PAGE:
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Sen. Kelly Loeffler addresses supporters during a rally on Thursday. Photo: Jessica McGowan/Getty Images

Sen. Kelly Loeffler's (R-Ga.) campaign announced Monday that she "looks forward to getting back out on the campaign trail" after testing negative for COVID-19 for a second time, following earlier conflicting results.

Why it matters: Loeffler has been campaigning at events ahead of a Jan. 5 runoff in elections that'll decide which party holds the Senate majority. Vice President Mike Pence was with her on Friday.

Catch up quick: Loeffler's campaign said Saturday she would quarantine with no COVID-19 symptoms after testing positive and then later returning an inconclusive result for the virus.

  • It said Sunday that test came back negative, but she would continue to follow CDC guidelines and self-isolate until she's able to get a more conclusive negative result.

Of note: Loeffler has faced criticism for not following CDC guidelines at campaign events, including holding rallies with most attendees not wearing masks, though the Atlanta Journal-Constitution notes she usually wears face coverings.

  • The New York Times reports that Loeffler "was indoors and unmasked among unmasked crowds at an event last Thursday," though she wore one while meeting with voters lined up to see her.
  • Loeffler traveled with Pence on a bus for much last Friday and stood near Agriculture Secretary Sonny Perdue and her fellow Georgia Republican Sen. David Perdue, who also faces a runoff, per the Washington Post.

What they're saying: Loeffler campaign spokesperson Stephen Lawson said in a statement Monday after her second consecutive negative PCR test result that the senator "continues to feel great, and has no symptoms."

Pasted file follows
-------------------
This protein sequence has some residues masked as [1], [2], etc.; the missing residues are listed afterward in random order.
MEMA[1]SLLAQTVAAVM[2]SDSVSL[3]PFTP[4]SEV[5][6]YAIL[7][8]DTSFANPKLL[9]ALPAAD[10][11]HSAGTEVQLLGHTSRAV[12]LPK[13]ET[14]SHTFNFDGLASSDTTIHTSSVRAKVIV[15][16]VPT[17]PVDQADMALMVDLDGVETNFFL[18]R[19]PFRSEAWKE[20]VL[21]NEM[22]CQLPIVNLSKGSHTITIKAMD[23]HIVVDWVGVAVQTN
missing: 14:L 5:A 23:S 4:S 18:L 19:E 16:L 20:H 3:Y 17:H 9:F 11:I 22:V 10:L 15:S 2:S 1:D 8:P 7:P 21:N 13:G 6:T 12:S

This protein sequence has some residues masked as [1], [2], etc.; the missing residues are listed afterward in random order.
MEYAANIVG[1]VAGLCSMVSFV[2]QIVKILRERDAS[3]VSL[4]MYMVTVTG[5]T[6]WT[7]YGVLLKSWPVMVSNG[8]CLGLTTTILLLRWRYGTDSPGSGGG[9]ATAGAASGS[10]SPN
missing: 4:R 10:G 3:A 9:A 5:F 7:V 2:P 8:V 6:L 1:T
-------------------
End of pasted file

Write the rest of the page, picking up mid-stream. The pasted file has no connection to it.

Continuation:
• A spokesperson for Pence did not immediately return Axios' request for comment.

Editor's note: This article has been updated with new details, including on the negative results Loeffler received on Sunday and again on Monday.

Go deeper

Updated 16 hours ago - Health

U.K. first nation to clear Pfizer coronavirus vaccine for mass rollout

A health care worker during the phase 3 COVID-19 vaccine trial by Pfizer and BioNTech in Ankara, Turkey, in October. Photo: Dogukan Keskinkilic/Anadolu Agency via Getty Images

The U.K. government announced Wednesday it approved Pfizer-BioNTech's COVID-19 vaccine, which "will be made available across the U.K. from next week."

Why it matters: The U.K. has beaten the U.S. to become the first Western country to give emergency approval for a vaccine that's found to be 95% effective with no serious side effects against a virus that's killed nearly 1.5 million people globally.

19 hours ago - Health

Fauci: U.S. could have herd immunity by the end of summer 2021

National Institute of Allergy and Infectious Diseases director Anthony Fauci at the White House in November. Photo: Tasos Katopodis/Getty Images

NIAID director Anthony Fauci said Tuesday the U.S. could achieve herd immunity to COVID-19 by the end of next summer or fall if there's a "good uptake" of Americans vaccinating against the virus.

Driving the news: Fauci said during an online video conversation with Colorado Gov. Jared Polis (D) he expects the general population to have access to the vaccines U.S regulators are now considering by April.

10 hours ago - World

Putin says Russia will begin large-scale COVID-19 vaccination next week

Photo: Sean Gallup/Getty Images

Russian President Vladimir Putin said Wednesday that he has directed officials to begin large-scale vaccination against COVID-19 as early as next week, according to state media.

Why it matters: Russia, which has the fourth-largest coronavirus caseload in the world with more than 2.3 million infections, would be the first country to begin mass vaccination. Experts have criticized the lack of scientific transparency around the vaccine and the haste with which the Kremlin approved it.